Crickets In My Walls

I’ve always liked the sounds that a cricket makes. It’s soothing and reminds me of the countless nights I have spent outside just staring at the sky and wondering what life is all about. It is kind of like a soundtrack for my mind. Others appreciate the noise as well, but they prefer to be outside of their home rather than inside. I was called to a home late in the evening, nearly after sunset. Timing was crucial for me because this lady had a pretty uncommon problem in Georgia, crickets breeding in the walls. Her eyes were bloodshot from having been up all night and you could tell she was irritated. She walked me to the master bedroom and stuck her head against the wall and held up a finger … nothing. No sound, no chirping, not anything. There was a bit of humor in it because it was like man vs. wild, all the little creatures stop making noise when they detect a threat. She was about to give up when the chirping restarted – it was pretty amazing because each chirp had its own unique location along the wall, almost like an echo. One would chirp in the middle and two others on either side of that cricket would begin to chirp. Sometimes, if they timed it right, they chirped simultaneously. I decided the best option would be to flush out the wall voids with an in-wall treatment and re-spray the exterior. I also did a yard spray to stop any crickets around the home from getting closer. I’m not a doctor but was able to provide a cure for insomnia.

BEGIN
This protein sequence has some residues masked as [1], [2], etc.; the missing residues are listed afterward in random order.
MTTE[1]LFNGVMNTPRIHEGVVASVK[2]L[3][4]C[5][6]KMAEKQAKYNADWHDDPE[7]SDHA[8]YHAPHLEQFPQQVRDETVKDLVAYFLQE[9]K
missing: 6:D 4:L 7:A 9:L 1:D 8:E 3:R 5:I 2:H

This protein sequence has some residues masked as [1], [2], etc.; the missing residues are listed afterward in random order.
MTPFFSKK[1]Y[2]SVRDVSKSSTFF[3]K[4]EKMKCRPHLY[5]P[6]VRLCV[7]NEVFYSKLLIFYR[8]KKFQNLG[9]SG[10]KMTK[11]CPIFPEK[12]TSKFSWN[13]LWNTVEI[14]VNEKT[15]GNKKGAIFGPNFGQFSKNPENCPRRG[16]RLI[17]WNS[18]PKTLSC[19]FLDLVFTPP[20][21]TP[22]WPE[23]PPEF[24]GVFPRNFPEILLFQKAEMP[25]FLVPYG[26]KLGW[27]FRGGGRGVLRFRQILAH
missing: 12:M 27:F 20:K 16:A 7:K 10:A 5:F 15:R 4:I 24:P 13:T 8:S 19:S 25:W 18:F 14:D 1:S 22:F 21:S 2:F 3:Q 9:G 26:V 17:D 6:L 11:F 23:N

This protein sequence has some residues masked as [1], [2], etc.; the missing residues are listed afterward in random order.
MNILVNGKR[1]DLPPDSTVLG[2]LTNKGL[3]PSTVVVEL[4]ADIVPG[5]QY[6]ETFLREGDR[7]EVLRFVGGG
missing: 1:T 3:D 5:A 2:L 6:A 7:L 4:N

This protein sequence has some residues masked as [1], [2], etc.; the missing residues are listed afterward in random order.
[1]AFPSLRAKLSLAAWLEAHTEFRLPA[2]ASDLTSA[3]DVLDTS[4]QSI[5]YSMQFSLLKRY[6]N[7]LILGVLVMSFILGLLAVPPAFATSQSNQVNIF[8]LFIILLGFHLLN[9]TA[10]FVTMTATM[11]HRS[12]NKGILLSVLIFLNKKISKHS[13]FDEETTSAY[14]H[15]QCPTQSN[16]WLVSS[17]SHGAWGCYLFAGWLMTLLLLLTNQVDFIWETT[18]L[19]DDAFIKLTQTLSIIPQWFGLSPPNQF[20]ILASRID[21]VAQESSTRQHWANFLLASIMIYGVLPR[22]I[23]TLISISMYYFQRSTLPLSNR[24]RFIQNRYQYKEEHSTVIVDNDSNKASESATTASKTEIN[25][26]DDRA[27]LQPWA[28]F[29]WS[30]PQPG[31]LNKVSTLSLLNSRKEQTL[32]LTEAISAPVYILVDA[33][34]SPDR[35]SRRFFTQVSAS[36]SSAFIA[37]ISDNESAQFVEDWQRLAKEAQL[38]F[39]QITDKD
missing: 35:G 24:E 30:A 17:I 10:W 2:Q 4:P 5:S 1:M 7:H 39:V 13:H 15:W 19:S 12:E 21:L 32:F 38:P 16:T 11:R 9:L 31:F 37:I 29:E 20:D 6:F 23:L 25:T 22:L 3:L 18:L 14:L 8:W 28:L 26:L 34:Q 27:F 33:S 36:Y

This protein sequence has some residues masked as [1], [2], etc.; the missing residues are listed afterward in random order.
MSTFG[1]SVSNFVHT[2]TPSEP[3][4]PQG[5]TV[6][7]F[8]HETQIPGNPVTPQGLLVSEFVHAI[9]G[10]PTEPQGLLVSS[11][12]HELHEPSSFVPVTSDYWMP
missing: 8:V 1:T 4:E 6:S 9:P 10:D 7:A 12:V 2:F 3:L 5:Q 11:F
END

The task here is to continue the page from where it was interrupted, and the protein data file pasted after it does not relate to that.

Luke F


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2 thoughts on “Crickets In My Walls

  1. Only male crickets chirp as a way to attract females. The best way to limit crickets is to eliminate as much potential harborage as possible outside. Example, clean up piles of leaf litter and clean up any debris that may possibly provide shelter.

  2. Integrated pest management doesn’t end after you’ve cleared your house of pests. Monitor your home for the recurrence of the presence of pests, and inspect your home regularly.

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